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Monday, March 24, 2008

You Take Hawaii East, We'll Take Hawaii West

US Navy Adm. Timothy Keating describes a glib comment by a Chinese military official during the Admiral visit to China after assuming command of Pacific Command:

With a straight face, Chinese officer said, “As we develop our aircraft carriers,” — a remark Keating said he found interesting in itself — “why don’t we reach an agreement, you and I?”

Then came the Chinese proposal: “You take Hawaii east. We’ll take Hawaii west. We’ll share information, and we’ll save you all the trouble of deploying your naval forces west of Hawaii.”[FIDSNS]

Sunday, March 23, 2008

Justice Jagmohan Sinha, Dead at Age 87

Few men braved the assault on Bharatiya democracy by Congress party and its Indira Gandhi. Indian Express's Sri Ramnath Goenka is the most prominent. Another is Justice Jagmohan Lal Sinha. There is Shanti Bushan on Justice Sinha.

His judgment was an act of great courage. This courage was in line with the courage shown later by Justice H R Khanna of the Supreme Court who also died recently. The courage of these two great judges was in clear contrast to the judgment of other judges of the Supreme Court in the ADM Jabalpur case in which four judges of the Supreme Court except Justice Khanna declared that during the Emergency there was no right to life of liberty and even if people were shot illegally, the courts could not intervene.

It was not that those otherwise able judges really believed that what they said in their judgment was indeed the law. The fact was that fear had overtaken them — and their courage had failed...

Long after Mrs Gandhi’s case had been decided by the Supreme Court, he narrated an incident to us at the golf course.

Justice D S Mathur was the Chief Justice of the Allahabad High Court in 1975 when arguments were heard by Justice Sinha in Mrs Gandhi’s case. Justice Mathur belonged to the Indian Civil Service before he became a judge of the High Court. Many ICS judges were on visiting terms only with other ICS judges. Justice Mathur had never visited Justice Sinha’s house earlier.

However, one day when arguments in Mrs Gandhi’s case were at an advanced stage, Justice Sinha was surprised to be visited by Chief Justice Mathur and his wife. It was a social visit. Justice Mathur was closely related to one Doctor Mathur in Delhi who was the personal physician of the Prime Minister. During this visit, Justice Mathur told Justice Sinha in confidence that Justice Sinha’s name had been considered for the Supreme Court and as soon as the judgment had been delivered, he would get appointed to the Supreme Court. Of course, Justice Sinha maintained a discreet silence. [A great judge departs- IE]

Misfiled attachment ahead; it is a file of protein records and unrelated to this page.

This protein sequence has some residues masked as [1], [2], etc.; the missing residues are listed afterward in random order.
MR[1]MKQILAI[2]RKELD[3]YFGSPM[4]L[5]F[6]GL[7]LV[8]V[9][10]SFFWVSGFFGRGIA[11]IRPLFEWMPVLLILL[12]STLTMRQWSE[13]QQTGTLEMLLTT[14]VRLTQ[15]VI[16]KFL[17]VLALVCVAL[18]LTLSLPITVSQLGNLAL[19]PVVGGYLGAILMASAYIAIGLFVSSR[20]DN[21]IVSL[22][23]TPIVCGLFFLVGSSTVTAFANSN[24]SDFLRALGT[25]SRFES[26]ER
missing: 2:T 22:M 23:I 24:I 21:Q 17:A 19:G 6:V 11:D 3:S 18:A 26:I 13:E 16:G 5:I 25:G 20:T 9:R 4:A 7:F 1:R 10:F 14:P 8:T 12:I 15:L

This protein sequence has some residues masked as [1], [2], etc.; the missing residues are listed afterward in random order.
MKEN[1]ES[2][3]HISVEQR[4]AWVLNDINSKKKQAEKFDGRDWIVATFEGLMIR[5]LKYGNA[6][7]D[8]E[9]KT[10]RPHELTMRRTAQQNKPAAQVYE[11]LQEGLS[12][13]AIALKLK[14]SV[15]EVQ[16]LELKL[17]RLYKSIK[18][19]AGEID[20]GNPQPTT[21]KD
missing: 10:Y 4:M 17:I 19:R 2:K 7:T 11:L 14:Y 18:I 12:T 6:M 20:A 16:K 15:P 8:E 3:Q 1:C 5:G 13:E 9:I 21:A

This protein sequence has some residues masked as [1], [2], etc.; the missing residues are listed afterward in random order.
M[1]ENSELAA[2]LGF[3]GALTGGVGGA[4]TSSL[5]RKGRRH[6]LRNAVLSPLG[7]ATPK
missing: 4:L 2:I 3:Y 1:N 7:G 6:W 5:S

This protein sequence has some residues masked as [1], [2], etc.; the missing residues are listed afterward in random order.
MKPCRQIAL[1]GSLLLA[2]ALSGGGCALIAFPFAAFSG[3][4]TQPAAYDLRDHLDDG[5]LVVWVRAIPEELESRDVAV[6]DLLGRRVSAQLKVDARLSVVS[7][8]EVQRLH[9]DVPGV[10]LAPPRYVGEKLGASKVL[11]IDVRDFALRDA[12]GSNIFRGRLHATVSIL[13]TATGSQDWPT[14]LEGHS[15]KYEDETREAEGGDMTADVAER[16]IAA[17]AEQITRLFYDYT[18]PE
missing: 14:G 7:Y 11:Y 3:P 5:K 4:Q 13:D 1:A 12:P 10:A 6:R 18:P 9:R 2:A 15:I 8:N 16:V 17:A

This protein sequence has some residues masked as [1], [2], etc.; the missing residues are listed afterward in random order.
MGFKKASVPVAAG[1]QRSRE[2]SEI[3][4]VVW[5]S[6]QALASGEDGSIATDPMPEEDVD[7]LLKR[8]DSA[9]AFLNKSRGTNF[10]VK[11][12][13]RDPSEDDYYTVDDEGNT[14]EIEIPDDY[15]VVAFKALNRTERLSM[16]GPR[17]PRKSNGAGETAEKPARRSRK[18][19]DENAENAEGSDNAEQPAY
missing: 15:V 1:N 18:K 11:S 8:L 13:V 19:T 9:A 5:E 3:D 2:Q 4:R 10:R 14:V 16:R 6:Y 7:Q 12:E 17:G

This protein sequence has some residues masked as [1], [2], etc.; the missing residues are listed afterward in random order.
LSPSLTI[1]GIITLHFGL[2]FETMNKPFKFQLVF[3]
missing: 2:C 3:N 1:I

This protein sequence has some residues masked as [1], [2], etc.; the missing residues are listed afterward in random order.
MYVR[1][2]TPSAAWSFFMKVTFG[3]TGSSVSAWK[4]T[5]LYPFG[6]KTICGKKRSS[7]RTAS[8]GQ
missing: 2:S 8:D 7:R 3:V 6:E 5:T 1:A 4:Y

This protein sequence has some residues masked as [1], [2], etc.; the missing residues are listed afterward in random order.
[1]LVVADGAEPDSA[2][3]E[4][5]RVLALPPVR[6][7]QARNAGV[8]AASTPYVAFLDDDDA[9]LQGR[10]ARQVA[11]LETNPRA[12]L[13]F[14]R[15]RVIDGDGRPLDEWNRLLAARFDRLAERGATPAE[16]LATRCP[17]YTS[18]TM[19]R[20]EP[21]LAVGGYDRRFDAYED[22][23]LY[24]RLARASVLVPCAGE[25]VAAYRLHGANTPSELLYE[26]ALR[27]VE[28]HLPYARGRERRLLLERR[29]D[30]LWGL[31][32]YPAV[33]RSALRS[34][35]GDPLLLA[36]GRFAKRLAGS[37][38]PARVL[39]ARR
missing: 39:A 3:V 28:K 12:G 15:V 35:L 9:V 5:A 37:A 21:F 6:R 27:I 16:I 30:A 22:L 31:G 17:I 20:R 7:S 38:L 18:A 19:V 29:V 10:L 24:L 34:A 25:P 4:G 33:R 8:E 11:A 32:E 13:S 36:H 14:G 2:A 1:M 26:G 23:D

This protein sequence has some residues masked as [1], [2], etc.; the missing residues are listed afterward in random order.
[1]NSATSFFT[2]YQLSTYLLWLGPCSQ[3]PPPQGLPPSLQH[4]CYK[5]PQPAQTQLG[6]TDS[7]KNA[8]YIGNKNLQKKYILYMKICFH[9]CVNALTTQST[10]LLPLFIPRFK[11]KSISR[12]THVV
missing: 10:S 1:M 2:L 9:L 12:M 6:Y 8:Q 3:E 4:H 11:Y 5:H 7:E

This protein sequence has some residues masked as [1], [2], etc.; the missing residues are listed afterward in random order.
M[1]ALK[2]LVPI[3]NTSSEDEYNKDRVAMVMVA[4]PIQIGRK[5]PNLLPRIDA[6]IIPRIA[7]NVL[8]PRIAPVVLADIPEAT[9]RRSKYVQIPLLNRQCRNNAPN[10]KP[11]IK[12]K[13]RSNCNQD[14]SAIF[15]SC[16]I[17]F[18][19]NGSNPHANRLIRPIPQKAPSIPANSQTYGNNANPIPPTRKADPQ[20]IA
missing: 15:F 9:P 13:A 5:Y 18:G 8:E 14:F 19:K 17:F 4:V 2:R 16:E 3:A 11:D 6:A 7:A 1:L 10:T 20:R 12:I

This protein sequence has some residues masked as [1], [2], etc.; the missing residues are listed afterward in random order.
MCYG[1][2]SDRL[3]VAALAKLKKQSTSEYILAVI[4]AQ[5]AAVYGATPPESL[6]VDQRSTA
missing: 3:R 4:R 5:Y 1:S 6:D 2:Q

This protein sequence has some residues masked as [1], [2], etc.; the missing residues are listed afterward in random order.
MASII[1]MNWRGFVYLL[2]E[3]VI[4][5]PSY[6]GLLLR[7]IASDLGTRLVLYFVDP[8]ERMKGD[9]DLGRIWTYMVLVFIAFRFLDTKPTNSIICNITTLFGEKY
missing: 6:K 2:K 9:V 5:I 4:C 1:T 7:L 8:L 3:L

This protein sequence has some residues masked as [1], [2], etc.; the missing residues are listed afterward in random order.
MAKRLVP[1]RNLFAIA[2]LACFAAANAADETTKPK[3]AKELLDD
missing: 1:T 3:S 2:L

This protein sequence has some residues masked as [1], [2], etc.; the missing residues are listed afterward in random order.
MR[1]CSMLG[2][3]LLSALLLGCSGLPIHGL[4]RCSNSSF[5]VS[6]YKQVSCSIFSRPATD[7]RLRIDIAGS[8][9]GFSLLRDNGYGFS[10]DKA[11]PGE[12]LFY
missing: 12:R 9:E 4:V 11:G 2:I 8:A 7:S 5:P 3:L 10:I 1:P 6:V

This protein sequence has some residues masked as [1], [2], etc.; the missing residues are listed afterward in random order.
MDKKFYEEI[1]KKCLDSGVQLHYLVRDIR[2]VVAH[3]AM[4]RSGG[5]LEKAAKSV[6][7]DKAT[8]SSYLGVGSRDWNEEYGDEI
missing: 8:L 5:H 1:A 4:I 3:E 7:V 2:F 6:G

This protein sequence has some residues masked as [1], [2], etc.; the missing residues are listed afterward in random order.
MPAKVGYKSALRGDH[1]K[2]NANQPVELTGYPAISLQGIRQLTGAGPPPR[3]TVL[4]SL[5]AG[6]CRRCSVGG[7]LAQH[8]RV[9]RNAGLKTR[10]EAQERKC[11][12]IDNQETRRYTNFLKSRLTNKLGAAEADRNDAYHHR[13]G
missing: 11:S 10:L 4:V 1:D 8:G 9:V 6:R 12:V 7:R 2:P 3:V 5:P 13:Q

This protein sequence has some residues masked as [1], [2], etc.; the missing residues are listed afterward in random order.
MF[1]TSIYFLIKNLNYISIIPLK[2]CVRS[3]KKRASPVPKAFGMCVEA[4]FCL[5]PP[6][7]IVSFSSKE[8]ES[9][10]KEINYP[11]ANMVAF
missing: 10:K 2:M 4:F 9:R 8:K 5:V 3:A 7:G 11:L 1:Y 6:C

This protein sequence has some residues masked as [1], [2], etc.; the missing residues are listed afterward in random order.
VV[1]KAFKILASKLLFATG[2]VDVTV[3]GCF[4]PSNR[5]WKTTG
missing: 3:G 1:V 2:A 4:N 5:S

Unsurprising corruption of Indira shows up, this time, in the form of Chief Justice of Supreme Court! At least Justice Sinha and I have one thing in common!

Justice Sinha was a keen golfer and was possessed of a great sense of humour.

Tuesday, March 18, 2008

Aussie-Chinese Mineral-Appeasement Love Affair in Trouble, Already?

The new PM of Australia, Kevin Rudd, who apparently can speak Mandarin, but don't really understand how Chinese work, began with appeasing the Chinese and ignoring other Asia/Pacific powers such Japan, India, and, less so, the US.

Within a month of taking power, his foreign minister announced in Beijing itself, minutes after talks with the Chinese, that he'll cancel the next Quad-quasi-alliance meeting - no more consultations, on the periphery of Asian security forum, or joint exercises, which the Chinese protested and issued demarches several times. Mr. Rudd's wants to do anything and everything to keep the Chinese happy. Our MEA was indignant because it came soon after Australia's refusal to supply uranium to India, even if Indo-US deal was sealed along with IAEA buy-in.

Compared to our own appeasement of the Chinese - Manmohan ignoring Tawang when visiting Arunachal Pradesh; not censuring army chief for blaming us for Chinese incursions into Arunachal; and the current tyranny on Tibetan Buddhists living in Dharamasala to keep the Chinese happy, MEA has no basis for being indignant with the Aussies.

Australian analysts have portrayed Kevin Rudd's Chinese appeasement as a non-issue when it comes to Indo-Australia, what was thought to be a budding strategic, relationship. It's a hard case to make. Other than joint consultations on Quad-quasi-alliance, which the former PM John Howard was enthusiastic about, and the uranium purchase interest, there is nothing going between India and Australia on the strategic front, beyond cricket matches.